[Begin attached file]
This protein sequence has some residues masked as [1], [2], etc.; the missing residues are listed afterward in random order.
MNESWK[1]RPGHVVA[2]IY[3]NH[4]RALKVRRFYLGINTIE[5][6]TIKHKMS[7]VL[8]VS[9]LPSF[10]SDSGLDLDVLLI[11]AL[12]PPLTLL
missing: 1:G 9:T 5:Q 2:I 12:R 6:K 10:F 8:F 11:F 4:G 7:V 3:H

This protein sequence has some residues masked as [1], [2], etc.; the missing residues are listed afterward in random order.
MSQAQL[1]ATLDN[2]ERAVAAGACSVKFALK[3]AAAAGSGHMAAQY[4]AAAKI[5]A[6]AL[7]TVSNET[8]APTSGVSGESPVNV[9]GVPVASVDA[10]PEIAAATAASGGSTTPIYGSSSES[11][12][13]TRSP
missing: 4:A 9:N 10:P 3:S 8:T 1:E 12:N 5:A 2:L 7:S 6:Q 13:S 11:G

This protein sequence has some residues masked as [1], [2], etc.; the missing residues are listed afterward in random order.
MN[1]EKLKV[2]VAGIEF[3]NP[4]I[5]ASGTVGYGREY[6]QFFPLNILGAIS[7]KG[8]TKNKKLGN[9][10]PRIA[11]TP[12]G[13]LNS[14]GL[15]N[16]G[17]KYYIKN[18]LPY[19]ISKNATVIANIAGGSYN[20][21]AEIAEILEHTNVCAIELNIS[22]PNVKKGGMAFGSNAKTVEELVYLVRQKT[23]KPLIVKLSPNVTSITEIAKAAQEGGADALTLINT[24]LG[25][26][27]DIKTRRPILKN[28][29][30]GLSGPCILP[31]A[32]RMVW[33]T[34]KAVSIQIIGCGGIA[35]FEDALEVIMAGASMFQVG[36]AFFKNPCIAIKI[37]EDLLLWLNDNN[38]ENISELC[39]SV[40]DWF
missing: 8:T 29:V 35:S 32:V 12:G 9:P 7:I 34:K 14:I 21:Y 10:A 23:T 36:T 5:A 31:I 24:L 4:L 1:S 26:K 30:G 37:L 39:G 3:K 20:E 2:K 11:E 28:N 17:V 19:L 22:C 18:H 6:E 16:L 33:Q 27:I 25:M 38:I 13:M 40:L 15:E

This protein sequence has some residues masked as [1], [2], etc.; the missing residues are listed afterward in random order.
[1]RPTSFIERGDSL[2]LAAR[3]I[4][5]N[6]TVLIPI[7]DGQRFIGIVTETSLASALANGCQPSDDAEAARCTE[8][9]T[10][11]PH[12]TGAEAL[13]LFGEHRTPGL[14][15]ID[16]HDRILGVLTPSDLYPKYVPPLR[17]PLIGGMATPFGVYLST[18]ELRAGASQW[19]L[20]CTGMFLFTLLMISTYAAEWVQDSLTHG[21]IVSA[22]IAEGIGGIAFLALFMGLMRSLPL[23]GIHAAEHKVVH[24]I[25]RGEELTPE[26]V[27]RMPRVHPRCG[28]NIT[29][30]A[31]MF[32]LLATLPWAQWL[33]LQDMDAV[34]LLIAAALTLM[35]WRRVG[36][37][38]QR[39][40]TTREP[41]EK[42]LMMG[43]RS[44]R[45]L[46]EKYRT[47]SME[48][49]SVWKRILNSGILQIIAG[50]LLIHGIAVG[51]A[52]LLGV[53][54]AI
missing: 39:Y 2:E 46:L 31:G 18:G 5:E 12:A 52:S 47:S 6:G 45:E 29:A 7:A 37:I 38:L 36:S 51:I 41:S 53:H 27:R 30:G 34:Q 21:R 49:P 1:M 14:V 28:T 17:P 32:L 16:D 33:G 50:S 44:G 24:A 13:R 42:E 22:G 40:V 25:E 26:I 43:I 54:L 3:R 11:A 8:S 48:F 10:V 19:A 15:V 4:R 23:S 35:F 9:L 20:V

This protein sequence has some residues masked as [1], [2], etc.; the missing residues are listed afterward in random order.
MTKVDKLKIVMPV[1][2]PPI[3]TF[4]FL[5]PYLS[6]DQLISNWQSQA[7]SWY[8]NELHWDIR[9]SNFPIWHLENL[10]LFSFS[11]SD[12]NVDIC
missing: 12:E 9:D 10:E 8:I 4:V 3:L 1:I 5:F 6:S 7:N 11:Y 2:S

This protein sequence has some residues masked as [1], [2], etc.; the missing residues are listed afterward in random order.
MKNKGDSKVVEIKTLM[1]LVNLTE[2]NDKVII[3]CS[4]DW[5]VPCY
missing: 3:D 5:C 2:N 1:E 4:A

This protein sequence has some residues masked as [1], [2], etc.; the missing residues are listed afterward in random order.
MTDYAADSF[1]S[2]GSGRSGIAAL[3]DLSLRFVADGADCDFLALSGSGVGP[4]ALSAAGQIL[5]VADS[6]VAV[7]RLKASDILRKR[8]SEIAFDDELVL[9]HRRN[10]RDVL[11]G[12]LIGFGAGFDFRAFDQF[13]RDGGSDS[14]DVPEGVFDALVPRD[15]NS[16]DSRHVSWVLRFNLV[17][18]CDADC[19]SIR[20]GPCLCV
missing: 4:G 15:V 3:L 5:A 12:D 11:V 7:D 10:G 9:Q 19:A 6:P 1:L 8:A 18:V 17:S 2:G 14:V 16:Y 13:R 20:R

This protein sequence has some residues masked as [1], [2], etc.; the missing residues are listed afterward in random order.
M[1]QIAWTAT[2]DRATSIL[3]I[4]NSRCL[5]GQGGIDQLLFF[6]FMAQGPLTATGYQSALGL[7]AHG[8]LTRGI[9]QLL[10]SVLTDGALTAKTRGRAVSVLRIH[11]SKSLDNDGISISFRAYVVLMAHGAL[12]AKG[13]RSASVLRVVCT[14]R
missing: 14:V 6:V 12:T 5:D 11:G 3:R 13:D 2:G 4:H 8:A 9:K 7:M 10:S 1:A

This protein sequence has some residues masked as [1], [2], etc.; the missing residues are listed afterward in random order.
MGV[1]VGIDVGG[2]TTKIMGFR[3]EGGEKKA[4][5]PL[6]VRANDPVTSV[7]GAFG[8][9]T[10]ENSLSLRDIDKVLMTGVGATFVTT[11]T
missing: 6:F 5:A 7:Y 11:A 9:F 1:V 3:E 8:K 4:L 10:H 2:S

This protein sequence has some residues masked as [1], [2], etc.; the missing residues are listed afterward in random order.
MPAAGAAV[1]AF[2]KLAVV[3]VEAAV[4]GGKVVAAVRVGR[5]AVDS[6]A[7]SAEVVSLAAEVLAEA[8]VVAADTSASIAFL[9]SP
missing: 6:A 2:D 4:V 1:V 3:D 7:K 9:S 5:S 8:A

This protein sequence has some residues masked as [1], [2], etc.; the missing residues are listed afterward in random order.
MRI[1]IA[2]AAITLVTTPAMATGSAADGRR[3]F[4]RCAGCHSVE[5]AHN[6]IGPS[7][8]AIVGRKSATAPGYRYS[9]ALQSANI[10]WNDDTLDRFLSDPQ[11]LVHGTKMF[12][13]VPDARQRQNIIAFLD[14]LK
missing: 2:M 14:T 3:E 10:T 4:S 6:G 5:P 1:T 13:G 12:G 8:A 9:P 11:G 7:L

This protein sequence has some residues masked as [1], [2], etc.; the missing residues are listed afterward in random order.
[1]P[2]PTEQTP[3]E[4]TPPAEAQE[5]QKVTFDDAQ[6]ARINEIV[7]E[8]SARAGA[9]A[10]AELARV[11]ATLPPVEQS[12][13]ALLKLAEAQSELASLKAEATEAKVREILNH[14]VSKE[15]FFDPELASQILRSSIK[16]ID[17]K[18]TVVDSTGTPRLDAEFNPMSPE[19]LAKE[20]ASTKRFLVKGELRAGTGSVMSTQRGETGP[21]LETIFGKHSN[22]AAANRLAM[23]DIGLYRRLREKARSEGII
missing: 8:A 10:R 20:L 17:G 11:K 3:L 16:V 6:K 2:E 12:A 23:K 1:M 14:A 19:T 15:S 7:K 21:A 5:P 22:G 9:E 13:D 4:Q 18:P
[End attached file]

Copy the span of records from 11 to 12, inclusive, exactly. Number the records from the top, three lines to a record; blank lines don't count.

This protein sequence has some residues masked as [1], [2], etc.; the missing residues are listed afterward in random order.
MRI[1]IA[2]AAITLVTTPAMATGSAADGRR[3]F[4]RCAGCHSVE[5]AHN[6]IGPS[7][8]AIVGRKSATAPGYRYS[9]ALQSANI[10]WNDDTLDRFLSDPQ[11]LVHGTKMF[12][13]VPDARQRQNIIAFLD[14]LK
missing: 2:M 14:T 3:E 10:T 4:S 6:G 5:P 1:T 13:G 12:G 8:A 9:P 11:G 7:L

This protein sequence has some residues masked as [1], [2], etc.; the missing residues are listed afterward in random order.
[1]P[2]PTEQTP[3]E[4]TPPAEAQE[5]QKVTFDDAQ[6]ARINEIV[7]E[8]SARAGA[9]A[10]AELARV[11]ATLPPVEQS[12][13]ALLKLAEAQSELASLKAEATEAKVREILNH[14]VSKE[15]FFDPELASQILRSSIK[16]ID[17]K[18]TVVDSTGTPRLDAEFNPMSPE[19]LAKE[20]ASTKRFLVKGELRAGTGSVMSTQRGETGP[21]LETIFGKHSN[22]AAANRLAM[23]DIGLYRRLREKARSEGII
missing: 8:A 10:R 20:L 17:G 11:K 3:L 16:V 6:K 2:E 12:A 23:K 1:M 14:A 19:T 15:S 7:K 21:A 5:P 22:G 9:E 13:D 4:Q 18:P